Cam and Katy's Day on the Farm
5:30 Wake up(It's always good when you can wake up) and breakfast
6:30 Head to the barn and feed cattle, horses, pigs, chickens and goats
7:30 This could be a variation of chores which could include, shoveling, egg washing, animals to move, pens to clean
deliveries to make, check the weather etc
12:00 Lunch, check the weather
1:00 Stock the store, pricing, phone calls to abattoirs, phone calls to order chicks, oh yeah and the dog just rolled in pig sh_t and has to have a bath.Yard cleanup, lawn mowing, garden tilling, planting and weeding, walk into field to check pastured animals, put down bedding for stock for evening, clip the pasture for regrowth of grass, call customers for meat orders, book work(blaaaaah), check the weather, cut hay, rake hay, transport hay home and store for winter. check weather.
4:30 Start evening chores, feed and water animals, collect eggs, monitor health of animals, especially when new calves are born, Pull the pine quill from the dogs nose.
5:30 Make dinner, eat dinner, rest for oh I don't know 5 minutes. Check weather for next day.
6:30 Back to the barn to finish up what was started and may or may not get completed until the next day
9:00 Back home , clean up, get into bed and read for 2 minutes or until the book falls in your face. Have a heavenly sleep and do it all again the next day with slight variations.
You may have noticed a few repetitions in our day. The amount of time we feed , clean and generally observe the health of our animals. Their health is the most important part of this job. Watching for very subtle signs that perhaps the average Joe may not see can be quite obvious to us. The level of noise the animals are making in the pen could indicate various issues(are they getting enough feed, are they playing , are they figuring out pecking orders), , an animal who is laying down alot or is very quiet could mean it is not eating or drinking properly , an animal who has become aggressive may be protecting a young one, , the shape of a calf's stomach can determine whether or not it is getting enough milk from it's mother. Even scrutinizing animal feces is important. Calves and cows that first start out with that nutrient rich grass of May, will gorge themselves after a long winter of hay. This would be akin to us sitting in a strawberry patch and eating until we looked like one. The digestive tract don't take too kindly to that kind of abuse and the the signs are waiting for you at the other end. Manure can take many forms of texture and color. Knowing what texture and color is acceptable for certain times of the year is necessary.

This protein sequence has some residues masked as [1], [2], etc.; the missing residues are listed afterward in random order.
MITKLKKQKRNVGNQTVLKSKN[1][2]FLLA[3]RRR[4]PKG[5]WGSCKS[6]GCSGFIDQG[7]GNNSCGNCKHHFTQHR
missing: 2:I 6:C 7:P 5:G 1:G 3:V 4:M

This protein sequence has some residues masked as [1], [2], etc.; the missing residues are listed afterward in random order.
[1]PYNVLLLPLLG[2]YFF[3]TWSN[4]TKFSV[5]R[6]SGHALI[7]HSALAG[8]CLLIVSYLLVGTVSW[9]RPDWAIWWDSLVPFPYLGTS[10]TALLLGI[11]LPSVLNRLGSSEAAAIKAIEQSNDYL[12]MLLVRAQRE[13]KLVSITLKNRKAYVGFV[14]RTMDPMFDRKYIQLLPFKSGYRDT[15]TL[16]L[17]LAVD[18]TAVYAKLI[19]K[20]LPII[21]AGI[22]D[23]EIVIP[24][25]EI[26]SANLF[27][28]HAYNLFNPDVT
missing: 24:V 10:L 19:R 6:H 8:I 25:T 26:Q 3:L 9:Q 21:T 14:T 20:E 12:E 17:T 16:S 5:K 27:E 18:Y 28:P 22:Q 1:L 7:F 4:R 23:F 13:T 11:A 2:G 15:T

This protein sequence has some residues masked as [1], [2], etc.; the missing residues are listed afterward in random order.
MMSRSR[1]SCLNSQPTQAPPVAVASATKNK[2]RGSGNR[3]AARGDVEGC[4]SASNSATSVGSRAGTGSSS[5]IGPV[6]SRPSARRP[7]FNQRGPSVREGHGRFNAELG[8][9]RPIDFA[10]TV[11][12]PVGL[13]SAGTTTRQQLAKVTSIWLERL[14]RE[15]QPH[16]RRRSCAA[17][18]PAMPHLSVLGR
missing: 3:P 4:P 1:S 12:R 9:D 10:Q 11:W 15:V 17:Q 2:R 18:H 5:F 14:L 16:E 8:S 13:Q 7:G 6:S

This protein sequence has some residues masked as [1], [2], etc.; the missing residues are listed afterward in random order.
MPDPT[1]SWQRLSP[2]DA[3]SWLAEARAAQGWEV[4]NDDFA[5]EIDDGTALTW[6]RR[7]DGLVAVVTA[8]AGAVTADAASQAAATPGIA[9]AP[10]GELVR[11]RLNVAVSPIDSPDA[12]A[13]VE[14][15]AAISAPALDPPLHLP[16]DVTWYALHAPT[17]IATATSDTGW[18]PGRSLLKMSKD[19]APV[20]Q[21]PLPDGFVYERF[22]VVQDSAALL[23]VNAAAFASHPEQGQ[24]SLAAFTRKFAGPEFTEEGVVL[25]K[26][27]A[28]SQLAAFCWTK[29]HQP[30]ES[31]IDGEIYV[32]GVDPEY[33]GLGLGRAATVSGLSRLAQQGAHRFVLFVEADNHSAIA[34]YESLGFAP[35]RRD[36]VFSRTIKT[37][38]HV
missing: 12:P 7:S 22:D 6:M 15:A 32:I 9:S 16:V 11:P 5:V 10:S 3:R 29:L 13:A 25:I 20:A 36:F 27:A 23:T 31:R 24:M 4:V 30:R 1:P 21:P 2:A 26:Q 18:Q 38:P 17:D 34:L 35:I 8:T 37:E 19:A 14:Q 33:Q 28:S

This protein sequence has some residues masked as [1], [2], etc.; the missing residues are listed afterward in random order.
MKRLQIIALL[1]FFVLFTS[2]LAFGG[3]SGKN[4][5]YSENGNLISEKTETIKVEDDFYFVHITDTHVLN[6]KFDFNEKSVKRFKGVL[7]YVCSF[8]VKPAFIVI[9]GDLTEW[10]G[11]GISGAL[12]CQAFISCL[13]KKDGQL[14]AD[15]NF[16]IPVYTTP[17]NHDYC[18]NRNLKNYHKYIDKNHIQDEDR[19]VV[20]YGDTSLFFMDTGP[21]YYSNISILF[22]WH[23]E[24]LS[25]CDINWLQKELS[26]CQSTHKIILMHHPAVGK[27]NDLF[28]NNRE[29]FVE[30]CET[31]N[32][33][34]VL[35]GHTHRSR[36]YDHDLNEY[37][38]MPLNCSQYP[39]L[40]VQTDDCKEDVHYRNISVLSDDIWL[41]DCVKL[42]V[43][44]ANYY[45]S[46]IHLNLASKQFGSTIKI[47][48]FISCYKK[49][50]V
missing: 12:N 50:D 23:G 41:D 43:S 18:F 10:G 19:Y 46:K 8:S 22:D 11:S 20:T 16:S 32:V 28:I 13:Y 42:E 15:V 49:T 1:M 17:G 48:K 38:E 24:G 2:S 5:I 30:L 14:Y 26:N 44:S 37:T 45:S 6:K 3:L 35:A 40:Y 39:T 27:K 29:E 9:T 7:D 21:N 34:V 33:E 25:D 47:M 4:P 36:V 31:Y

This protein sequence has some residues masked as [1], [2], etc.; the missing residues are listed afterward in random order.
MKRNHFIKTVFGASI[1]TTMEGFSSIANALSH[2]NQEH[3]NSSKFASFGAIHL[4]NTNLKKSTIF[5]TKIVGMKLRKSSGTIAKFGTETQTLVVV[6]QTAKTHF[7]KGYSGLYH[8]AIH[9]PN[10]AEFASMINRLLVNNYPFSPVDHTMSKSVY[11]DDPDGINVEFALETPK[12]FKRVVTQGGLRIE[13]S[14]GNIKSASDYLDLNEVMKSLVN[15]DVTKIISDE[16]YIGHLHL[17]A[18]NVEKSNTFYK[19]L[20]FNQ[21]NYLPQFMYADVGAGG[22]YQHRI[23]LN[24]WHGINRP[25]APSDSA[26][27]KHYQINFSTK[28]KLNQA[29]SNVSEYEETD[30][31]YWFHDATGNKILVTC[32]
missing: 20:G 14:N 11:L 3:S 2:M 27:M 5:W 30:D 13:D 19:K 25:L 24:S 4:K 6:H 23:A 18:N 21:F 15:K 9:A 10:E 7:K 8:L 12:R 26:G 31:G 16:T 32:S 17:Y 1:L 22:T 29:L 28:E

The other constant repeat is the checking of weather. Our life evolves around it. While we can and do work in most forms of it, there are some jobs that require a certain forecast. If you speak with a "Holiday-er" about weather you more than likely will have opposing opinions on sunshine versus rain.While someone on vacation wants sunshine 24/7 we need certain weather at certain times. Farmers don't talk just sunshine or rain. You'll hear long winded descriptions that usually include "if we don't get some rain/sunshine soon we're going to have problems"along with a healthy shaking of the head or exaggerated sigh.. Weather is our forte. We can't control it but we can sure describe in fluency what we want it to do. We have categories of sunshine, rain, wind and humidity. All of which, in different combinations can produce glorious or disastrous results. A cold wet spring can bring forth a strong, rich pasture. A hot, dry and windy June/July can make the job of cutting, raking and baling hay a relatively quick one, I can't say that we have experienced the perfect weather system( according to us farmers, and you know who you are) but we learn to work with what we're given.
Which brings me to my final repetition. Flexibility!!!!. While we try to have a schedule, nature, animals and plants don't work that way. Our job is to nurture what we have with the surroundings we have. We are stewards of the land and it's up to us to maintain and or at the least leave it in better shape than it was. Perfection we are not ", but recognizing, learning, and trying to do our best and do what's right helps us sleep with a better conscience.
Each and every farmer will have a schedule of their own. How the job gets done is entirely up to them. This lifestyle is not an easy one, but it's what works for us. There are many, many jobs that require hard work, long hours and dedication and with a few job description changes, our jobs can be similar. Hard work, dedication and a passion for what you do will make for a happy life! .